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Automotive and New Mobility
Trend / 3 September 2017
Why be a “Vendor” when you can be a “Partner”?
MaLogic has recently conducted 50 interviews with senior clients of leading corporations from five industries (retail, banking, luxury, cosmetics & skincare, automobile) and distilled 10 points of what clients are expecting of their agency partners in this increasingly challenging environment.
1. Capable and willing
Needless to say that clients would prefer to team up with an agency that is capable and is able to come up with interesting and effective business ideas. Yet just like what companies are looking for when they are hiring talents – “capabilities” is not the only point on the score sheet. Having the right attitude and genuine commitment is equally if not more important as a selection criterion.
It is understandable that agency also has to achieve a reasonable ROI in terms of their time spent and it is only fair that agency should be properly rewarded for their contribution. Interestingly the clients would be much more open in terms of remuneration if their agency partner is able to display sufficient and genuine interest about their business.
The number one attribute to be qualified as a good agency partner is “reliability”. Being reliable is about getting things done well and on time. However, being “reliable” is different from being “available”. Arguably, being available is the first step of being reliable. This is particularly true when the client is facing a crisis or anything unexpected.
Agency by default is a generalist, not a specialist. It tends to work on a variety of projects that are of different nature rather than just focusing on one single industry (with the exception of a few). While the client, on the other hand, is an expert in their own field. Clients are expecting their agency to attain a sufficient level of comprehension of the market dynamics so that a meaningful business conversation can then be conducted. What’s next will be an in-depth understanding and appreciation of the client’s product and service so that it is in a position to offer advice that is making good business sense.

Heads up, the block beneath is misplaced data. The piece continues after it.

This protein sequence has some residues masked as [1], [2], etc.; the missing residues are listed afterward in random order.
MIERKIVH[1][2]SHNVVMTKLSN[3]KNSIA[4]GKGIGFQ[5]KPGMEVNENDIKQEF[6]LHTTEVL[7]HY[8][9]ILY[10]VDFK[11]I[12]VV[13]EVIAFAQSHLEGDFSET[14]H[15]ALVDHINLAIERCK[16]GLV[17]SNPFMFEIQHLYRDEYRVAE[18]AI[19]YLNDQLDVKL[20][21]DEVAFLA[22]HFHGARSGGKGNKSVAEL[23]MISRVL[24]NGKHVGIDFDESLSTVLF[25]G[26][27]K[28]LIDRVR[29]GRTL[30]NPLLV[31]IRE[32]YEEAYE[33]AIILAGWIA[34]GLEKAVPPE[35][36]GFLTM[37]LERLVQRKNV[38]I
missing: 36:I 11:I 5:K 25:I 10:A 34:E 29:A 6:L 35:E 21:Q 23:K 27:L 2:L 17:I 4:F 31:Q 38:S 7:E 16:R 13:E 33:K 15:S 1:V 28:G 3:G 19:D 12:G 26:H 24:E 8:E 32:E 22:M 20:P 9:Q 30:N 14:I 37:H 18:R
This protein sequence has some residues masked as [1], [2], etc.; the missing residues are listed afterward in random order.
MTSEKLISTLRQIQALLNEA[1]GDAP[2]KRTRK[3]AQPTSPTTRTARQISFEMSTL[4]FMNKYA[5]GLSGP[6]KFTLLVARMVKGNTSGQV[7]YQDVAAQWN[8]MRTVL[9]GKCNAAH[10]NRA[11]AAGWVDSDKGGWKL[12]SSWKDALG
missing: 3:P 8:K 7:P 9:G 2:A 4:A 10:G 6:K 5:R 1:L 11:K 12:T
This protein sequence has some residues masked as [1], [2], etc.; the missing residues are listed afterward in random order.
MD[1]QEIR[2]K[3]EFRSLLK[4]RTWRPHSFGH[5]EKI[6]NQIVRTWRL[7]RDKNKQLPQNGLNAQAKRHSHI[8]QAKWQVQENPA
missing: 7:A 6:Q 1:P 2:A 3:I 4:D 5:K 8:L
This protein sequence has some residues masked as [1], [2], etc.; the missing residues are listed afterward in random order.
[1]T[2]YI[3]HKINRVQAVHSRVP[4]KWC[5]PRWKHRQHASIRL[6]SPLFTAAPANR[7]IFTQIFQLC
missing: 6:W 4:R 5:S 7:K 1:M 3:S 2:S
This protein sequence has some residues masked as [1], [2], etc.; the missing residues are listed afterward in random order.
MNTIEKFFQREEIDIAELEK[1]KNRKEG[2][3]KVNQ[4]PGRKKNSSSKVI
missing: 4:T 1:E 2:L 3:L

If the agency is committed to being a true partner of the client, then not only it should develop an interest in the client’s product but actually use it. There is nothing more embarrassing to walk into a client’s meeting wearing a competitor’s product.
Understanding the client’s needs (the brief) and be able to deliver a viable solution promptly is almost expected. Being able to do this is becoming a prerequisite. To exceed a client’s expectation, the agency should propose ideas or share a market observation out of their own initiative.
Being professional doesn’t mean an agency cannot and should not build a personal relationship with the client. If every encounter is just about business and fee negotiation, then there will never be a good rapport between the agency and the client as partnerships can only be established on relationships, not transactions . It is as simple as that.
There is only one way to judge a piece of work (be it a research study, a tactical promotion or an image-building campaign) – that is, to what extent it is able to accomplish the business objective. This is how the client’s performance will be measured and therefore how the agency’s performance will also be evaluated as well.
Agency is made up of its people. Some people are good at generating big ideas while others are good at managing the details. They both are critical to the success of any campaign and therefore they both are required by the client. More than often agencies are paying more attention and energy to come up with the big idea but without realizing the negative impact of the lack of attention to details.
“Creativity” in the business context is about finding the right solution rather than the execution. In many occasions, the debate between the client and the agency is on the execution instead of the solution. If both the client and the agency are able to focus on searching for the best solution, then naturally they will be aligned as they share the same mission as well as accountability.